Dual-Violin Gewyrdelic Folc Metal

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We are proud to announce the release of our debut album, Shieldbrother! Hailing from Maryland, USA, ISENMOR sings tales of harrowing battlescapes and historic foes in their “gewyrdelic folk metal” style: a blend of metal, orchestral, and folk music, combining intricate violin leads and rich vocal harmonies with a strong guitar-driven folk metal base inspired by the stalwarts of the genre including TÝR, ENSIFERUM, and ELUVEITIE. The name ISENMOR is taken from Old English and translates to “iron wasteland”, referring to the broken and discarded weapons strewn around on the field in the aftermath of a battle. “Gewyrdelic” is an Old English word that roughly translates to “historical”. The meaning of the term, as well as its etymology, describe ISENMOR’s lyrical and thematic focus on the history and legends of the Anglo-Saxon and Germanic peoples.

Buy Shieldbrother and Shieldbrother merch now at Bandcamp! https://isenmor.bandcamp.com/album/shieldbrother


Shieldbrother delivers tales of glory with the triumphant title track “Shieldbrother” and the furious “Furor Teutonicus,” sorrowful tales of woe such as the mournful “Battle Scarred” and the dirge-like “Mount Badon,” a 17-minute epic entitled “Sigurd’s Song,” the obligatory folk metal drinking song (with an ISENMOR twist) “Drink to Glory,” and more tales steeped in the myth and history of the dark ages.

Lyric Videos for Battle Scarred, Furor Teutonicus, and music video for Drink to Glory are available on our YouTube.


ISENMOR’s latest single, Saxon Shore, can be streamed to the right. If you love it, be sure to Like us on Facebook or follow us on Twitter or Instagram for the latest updates!

About “Saxon Shore”
“Saxon Shore” tells the story of the first wave of Anglo-Saxons to come to Britain as conquerors. The Saxon Shore was an area in southeast Britain originally fortified and manned to defend against Germanic raiders (referred to collectively as Saxons by the Romans). In time, the Romans recruited some of these same peoples to serve as soldiers, offering them settlement in this area in exchange for military service. These peoples eventually turned on the British, conquering them instead of fighting for them, carving out their own kingdoms that would eventually become England.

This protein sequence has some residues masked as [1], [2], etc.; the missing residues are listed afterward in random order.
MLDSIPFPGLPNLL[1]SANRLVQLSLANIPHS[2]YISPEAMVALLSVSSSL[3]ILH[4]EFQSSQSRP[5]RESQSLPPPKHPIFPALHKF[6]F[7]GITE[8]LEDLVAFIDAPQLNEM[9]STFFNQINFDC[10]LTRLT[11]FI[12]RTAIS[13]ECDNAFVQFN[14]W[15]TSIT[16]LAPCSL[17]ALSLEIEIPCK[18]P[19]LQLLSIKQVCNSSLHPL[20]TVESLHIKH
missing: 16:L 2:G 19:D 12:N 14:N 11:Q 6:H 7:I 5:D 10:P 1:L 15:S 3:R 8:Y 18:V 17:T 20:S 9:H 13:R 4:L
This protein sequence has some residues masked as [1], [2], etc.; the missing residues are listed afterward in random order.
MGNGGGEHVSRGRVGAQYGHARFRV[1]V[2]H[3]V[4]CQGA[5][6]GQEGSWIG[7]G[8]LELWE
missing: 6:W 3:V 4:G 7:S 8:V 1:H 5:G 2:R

While the song is written from the perspective of the Anglo-Saxons, the lyrics are mainly based on the version of the story first recorded by the British monk Gildas in his 6th Century work The Ruin and Conquest of Britain, which is largely unfavorable of the Anglo-Saxons. The end of the song includes a quote from Gildas’ work, from a letter the Roman inhabitants of Britain sent to the Emperor requesting aid against the Saxons. The Emperors rejection of these pleas for aid are seen as the end of Roman rule in Britain and the beginning of the Anglo-Saxon kingdoms.

ISENMOR’s debut EP, Land of the Setting Sun, can be streamed to the right.

About Land of the Setting Sun
The EP title “Land of the Setting Sun” is loosely based on the expeditions to the new world at the beginning of the 11th century CE, referring to North America, the land far to the west, beyond the setting sun for those still in Europe. While this term does not appear in any of the extant literature (to our knowledge), it is based on the mythology surrounding the sun, and our imagining of what a pagan viking might have thought when venturing to the west. The vikings did not know the earth was round, and their mythology described the sun as being pulled in a chariot by the mythical horse Skinfaxi (Shining Mane). That a pagan might have thought he was venturing to the same land that the sun traveled to during its trip across the sky seemed a reasonable enough scenario for us to make a song on it. The song is riddled with references to the Norse myths surrounding the sun, but funnily enough, and contrary to popular belief, Christianity had reached Greenland before Leif Erikson’s expedition, and Leif as well as many or all of the vikings who reached North America were Christians, not the noble pagans we normally imagine. In addition to referencing the historical event, with special considerations for those voyagers who kept to the old ways, the song is also an ode to the human drive for discovery and adventure that led northern Europeans to North America, and leads people to new discoveries even to this day.